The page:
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8. National Academy of Sciences2013The science of science communication II: summary of a colloquiumArthur M. Sackler Colloquia of the National Academy of SciencesWashington, DC
9. Nisbet MC, Scheufele DA2009What’s next for science communication? Promising directions and lingering distractionsAm J Botany961767177810.3732/ajb.0900041 http://dx.doi.org/10.3732/ajb.0900041
10. Simis MJ, Madden H, Cacciatore MA, Yeo SK2016The lure of rationality: why does the deficit model persist in science communication?Public Underst Sci2540041410.1177/096366251662974927117768 http://dx.doi.org/10.1177/0963662516629749
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12. Kollmann EK, Bell L, Beyer M, Iacovelli S2012Clusters of informal science education projects: from public understanding of science to public engagement with science6576 van Lente H, Coenen C, Fleischer T, Konrad K, Krabbenborg L, Milburn C, Thoreau F, Zulsdorf TBLittle by little: expansions of nanoscience and emerging technologiesIOS PressAmsterdam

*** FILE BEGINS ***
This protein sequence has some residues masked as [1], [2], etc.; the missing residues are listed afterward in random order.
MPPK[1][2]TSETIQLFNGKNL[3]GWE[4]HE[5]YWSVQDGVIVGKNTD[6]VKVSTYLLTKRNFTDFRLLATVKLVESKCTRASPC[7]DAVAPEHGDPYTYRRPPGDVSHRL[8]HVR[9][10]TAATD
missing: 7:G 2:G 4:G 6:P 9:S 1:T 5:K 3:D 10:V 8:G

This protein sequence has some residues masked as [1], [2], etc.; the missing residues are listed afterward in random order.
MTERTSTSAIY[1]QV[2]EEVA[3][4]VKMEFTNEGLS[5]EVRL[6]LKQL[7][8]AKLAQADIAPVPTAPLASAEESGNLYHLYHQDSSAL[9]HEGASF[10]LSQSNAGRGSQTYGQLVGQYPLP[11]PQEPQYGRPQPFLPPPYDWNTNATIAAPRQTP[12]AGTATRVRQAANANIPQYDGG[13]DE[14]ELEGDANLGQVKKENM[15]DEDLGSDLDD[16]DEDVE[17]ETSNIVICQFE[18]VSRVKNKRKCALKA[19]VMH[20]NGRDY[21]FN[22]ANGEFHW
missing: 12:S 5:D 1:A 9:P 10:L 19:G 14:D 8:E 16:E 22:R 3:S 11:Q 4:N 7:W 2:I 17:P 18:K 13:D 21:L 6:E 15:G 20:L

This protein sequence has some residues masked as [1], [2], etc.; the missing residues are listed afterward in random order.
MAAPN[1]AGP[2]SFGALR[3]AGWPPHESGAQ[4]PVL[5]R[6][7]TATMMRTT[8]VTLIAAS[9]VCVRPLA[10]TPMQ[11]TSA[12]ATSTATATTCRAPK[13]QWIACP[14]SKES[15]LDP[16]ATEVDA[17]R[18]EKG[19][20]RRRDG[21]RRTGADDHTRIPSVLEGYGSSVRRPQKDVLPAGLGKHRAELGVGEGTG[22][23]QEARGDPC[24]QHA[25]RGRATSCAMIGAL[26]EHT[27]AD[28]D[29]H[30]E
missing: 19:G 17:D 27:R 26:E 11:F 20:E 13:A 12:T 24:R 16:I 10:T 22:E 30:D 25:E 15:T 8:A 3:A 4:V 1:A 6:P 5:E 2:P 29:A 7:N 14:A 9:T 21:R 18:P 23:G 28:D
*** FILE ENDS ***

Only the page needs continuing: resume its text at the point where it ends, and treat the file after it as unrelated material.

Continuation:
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/content/journal/jmbe/10.1128/jmbe.v19i1.1434
2018-03-30
2018-12-16

Abstract: